Eric Rhoads: Altering the world, one stroke at a time
How a taxi ride inspired Eric Rhoads and resulted in an approach to teaching that trained thousands of people to paint.
When Eric Rhoads started learning to paint, it was disaster after disaster – until he gave up and his painting supplies went to the basement. But one day a taxi ride changed all that and resulted in an approach to teaching that trained thousands of people to paint.
Eric wasn’t familiar with art when he was a child – any more than any child who used crayons and coloring books. But one day his mother Jeanne came home with a painting she had done in a class at the community center – and 12-year-old Eric couldn’t believe she could! After that they would sometimes paint together at the kitchen table, but that was Eric’s experience. He didn’t pick up a brush for 25 years.
“My father’s influence led me to become an entrepreneur,” he says. “But in my late 30s, I needed a little more. I’ve tried photography and other crafts, but nothing felt like it was for me. ”
Until one day, with time, he wandered into an art shop. “I ended up buying paints, brushes, even an easel. I’ve lost a few hundred dollars. ”
He set up a studio room and set about copying a photo. It didn’t go well, but he persisted, painting every night after work, but making little progress. Eventually he decided he had no talent and packed up his art materials with no intention of picking them up.
Sensing his frustration, his wife Laurie bought him art classes for his 40th birthday. He went to class – but found out that it was about abstract painting. “Express yourself,” said the teacher. “Just throw the paint on the canvas.” Rhoads finally told the teacher that he wanted to paint objects, people – real things. “This is old school. Nobody does that anymore. ”
So Rhoads left class and put the painting supplies back in the basement.
Months later, during a long taxi ride, he discovered that the taxi driver was an artist. Rhoads told his story and the taxi driver told him that there was an artist nearby who had studied with the masters in Europe. He assured Rhoads that Jack Jackson could help.
It took time to find the courage to try again, but a year later Rhoads got into Jackson’s class. He saw the beautiful work on the students’ easels – and turned to leave, convinced he didn’t have the talent. But Jackson saw it and shouted, “Can I help you?” Jackson quickly started Rhoads with a short lesson and convinced him that he could paint at a fairly high level within a few months.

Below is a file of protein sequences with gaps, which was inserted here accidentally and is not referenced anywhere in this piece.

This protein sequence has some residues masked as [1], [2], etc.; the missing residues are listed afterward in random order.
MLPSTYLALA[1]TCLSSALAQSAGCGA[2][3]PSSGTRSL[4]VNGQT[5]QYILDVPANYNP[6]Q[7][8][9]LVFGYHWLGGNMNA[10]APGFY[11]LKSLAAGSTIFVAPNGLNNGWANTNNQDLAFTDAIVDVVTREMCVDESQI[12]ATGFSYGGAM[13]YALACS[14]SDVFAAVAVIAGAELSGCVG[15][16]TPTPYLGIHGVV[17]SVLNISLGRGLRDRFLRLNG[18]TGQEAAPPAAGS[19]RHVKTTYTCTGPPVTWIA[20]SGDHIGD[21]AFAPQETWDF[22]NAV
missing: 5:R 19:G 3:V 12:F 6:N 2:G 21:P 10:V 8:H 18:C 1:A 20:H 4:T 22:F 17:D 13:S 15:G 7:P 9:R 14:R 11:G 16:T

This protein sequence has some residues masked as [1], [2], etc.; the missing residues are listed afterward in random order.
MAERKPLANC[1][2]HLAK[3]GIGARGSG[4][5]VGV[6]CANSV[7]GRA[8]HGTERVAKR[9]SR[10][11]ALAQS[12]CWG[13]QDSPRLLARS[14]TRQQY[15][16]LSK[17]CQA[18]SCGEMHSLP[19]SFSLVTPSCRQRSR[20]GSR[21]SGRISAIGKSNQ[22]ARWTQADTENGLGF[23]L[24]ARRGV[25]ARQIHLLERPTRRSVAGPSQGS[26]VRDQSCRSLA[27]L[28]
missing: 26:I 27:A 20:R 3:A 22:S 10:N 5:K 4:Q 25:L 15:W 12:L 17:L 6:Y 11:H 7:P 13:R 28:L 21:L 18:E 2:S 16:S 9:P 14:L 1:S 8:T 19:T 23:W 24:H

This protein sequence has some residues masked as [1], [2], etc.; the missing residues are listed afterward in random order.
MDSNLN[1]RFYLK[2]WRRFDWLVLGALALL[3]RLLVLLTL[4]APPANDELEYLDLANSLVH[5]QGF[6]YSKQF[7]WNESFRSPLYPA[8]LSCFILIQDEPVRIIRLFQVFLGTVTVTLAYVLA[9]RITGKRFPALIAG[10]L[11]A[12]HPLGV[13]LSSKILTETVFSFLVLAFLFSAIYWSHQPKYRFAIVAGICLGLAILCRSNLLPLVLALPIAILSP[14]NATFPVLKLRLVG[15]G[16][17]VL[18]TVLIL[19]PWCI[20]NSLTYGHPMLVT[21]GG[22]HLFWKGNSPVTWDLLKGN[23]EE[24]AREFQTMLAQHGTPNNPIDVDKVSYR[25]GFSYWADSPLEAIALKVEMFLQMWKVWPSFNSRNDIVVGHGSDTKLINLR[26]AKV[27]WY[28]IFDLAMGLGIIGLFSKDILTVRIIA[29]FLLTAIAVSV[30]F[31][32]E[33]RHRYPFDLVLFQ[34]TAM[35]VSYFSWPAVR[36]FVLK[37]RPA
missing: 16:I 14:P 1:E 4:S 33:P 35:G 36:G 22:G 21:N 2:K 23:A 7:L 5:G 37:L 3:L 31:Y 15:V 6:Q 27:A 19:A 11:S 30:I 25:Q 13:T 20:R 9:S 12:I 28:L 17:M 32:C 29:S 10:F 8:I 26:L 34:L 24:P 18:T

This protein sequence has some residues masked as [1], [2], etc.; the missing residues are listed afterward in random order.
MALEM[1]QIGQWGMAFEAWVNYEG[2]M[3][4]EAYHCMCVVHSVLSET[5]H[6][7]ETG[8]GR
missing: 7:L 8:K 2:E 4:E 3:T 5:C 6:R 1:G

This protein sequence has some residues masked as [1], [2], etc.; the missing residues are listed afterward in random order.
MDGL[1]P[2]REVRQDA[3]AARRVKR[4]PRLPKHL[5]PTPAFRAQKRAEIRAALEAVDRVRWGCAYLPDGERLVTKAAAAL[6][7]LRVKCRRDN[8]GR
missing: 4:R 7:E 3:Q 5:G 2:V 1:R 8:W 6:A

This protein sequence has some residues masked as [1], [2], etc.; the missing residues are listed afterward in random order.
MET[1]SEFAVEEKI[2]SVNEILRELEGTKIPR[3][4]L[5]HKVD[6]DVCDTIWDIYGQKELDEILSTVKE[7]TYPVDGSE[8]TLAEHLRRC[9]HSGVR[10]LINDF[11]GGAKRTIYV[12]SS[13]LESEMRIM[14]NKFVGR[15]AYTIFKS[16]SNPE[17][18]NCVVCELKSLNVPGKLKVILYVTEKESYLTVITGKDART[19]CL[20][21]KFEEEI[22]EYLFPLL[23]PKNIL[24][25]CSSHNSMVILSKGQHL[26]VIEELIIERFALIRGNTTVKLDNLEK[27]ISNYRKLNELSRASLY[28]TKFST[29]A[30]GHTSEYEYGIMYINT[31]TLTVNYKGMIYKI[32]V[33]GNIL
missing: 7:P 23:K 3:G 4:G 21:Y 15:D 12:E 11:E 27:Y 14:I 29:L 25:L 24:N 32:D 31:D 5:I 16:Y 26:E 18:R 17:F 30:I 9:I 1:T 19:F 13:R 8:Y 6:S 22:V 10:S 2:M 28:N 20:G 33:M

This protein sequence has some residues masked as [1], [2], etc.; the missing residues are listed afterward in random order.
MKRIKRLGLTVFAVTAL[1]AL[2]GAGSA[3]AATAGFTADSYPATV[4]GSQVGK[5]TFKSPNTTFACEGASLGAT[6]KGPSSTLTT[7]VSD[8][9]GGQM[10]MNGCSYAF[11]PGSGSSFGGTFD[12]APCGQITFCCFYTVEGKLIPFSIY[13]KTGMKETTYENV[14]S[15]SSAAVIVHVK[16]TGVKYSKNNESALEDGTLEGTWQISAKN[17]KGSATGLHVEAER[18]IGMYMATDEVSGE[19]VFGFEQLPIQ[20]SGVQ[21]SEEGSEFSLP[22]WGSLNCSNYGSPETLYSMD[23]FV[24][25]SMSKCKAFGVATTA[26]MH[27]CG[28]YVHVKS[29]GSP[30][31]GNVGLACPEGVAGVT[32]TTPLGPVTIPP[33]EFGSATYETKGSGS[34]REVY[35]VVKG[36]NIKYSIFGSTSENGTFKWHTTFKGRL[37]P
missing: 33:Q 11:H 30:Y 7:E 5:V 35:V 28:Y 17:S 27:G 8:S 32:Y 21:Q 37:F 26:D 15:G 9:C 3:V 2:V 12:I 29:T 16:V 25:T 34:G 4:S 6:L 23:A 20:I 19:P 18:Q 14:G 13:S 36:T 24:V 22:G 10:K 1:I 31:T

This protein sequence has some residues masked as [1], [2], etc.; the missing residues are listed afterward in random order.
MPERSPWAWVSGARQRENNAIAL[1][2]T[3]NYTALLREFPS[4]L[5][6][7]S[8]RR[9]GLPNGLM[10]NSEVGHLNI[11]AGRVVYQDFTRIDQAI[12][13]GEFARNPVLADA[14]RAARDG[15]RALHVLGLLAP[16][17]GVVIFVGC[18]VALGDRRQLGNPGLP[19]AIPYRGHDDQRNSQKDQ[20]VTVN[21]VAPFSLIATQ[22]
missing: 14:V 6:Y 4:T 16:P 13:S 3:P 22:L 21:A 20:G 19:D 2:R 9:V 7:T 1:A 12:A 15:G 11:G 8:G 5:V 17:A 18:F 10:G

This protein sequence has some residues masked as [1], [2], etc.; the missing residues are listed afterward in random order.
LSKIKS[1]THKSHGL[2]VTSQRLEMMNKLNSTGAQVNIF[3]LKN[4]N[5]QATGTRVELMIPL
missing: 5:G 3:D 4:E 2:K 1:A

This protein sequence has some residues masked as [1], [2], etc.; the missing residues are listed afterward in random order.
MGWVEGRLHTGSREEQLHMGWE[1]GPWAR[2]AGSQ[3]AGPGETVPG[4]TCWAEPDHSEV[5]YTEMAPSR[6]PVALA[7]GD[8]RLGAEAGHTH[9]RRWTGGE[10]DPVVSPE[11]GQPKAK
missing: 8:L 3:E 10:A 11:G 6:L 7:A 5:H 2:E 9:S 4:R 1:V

“That was a life changing moment,” says Rhoads. “I learned that talent is not required. Jack had simplified things into a system that couldn’t fail. ”Soon he was making his first painting, and within a year he was copying old master paintings. He studied with Jackson for about three years.
Then Rhoads moved to San Francisco with its newly funded RadioCentral.com concept. Soon he was visiting the Museum of the Palace of Fine Arts there and saw Bouguereau’s The Jug for the first time. “When I saw it, I knew what Bouguereau must have been through to paint at this level and I burst into tears.” Rhoads then decided to devote the rest of his life to art.
He was a publisher at the time, developing a vision for a new magazine on outdoor painting. (He had started painting outdoors when Laurie, pregnant with triplets, asked him to stop painting indoors.) Soon he had two art magazines and later an art convention and series of events and retreats. But it wasn’t enough.
“I kept running into people who wanted to learn to paint but gave up in frustration. I came to see the world through the eyes of an artist, and that’s what I wanted for everyone. ”
So Rhoads started a company to teach people how to paint through video, to make it clear that anyone can learn – no talent required. These videos taught tens of thousands of people to paint.
But when COVID hit, Rhoads wanted to do more. So he started a livestream to teach people art and distract them from their fears. He went on Facebook Live and pushed the stream seven days a week, seven months and later five days a week on Twitter, LinkedIn, Instagram and YouTube. The streams ranged from art lessons with top artists to art business and marketing tips to “anything that lifts the mood”.
These streams reached an average of 10,000 people per day and in some cases up to 150,000 people, including reruns. “I’ve heard from thousands of people who have learned to paint for the first time and from people who haven’t picked up a brush since childhood.”
Rhoads is streaming now daily with a new show, Art School Live with Eric Rhoads, on Facebook, Instagram and YouTube.
“Thousands of ordinary people like me paint to relieve stress and because they want to be creative and have more to live with than their careers. The world will be a better place when more people start painting. I can show them how to do it so they don’t get frustrated and give up too soon. ”
Eric Rhoads is chairman of Streamline Publishing and produces art magazines, newsletters, events and guides. Learn more at Streamline.Art or EricRhoads.com. Rhoads also writes a weekly blog at CoffeeWithEric.com.
Rhoads on the set of Art School Live, its new daily livestream show.
Eric Rhoad’s outdoor painting (outdoors) in the Adirondacks.
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